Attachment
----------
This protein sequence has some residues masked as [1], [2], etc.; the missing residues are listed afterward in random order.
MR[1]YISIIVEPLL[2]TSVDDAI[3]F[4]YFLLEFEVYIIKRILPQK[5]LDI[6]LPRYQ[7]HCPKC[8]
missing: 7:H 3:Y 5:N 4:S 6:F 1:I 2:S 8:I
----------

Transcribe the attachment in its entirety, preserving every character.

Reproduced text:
This protein sequence has some residues masked as [1], [2], etc.; the missing residues are listed afterward in random order.
MR[1]YISIIVEPLL[2]TSVDDAI[3]F[4]YFLLEFEVYIIKRILPQK[5]LDI[6]LPRYQ[7]HCPKC[8]
missing: 7:H 3:Y 5:N 4:S 6:F 1:I 2:S 8:I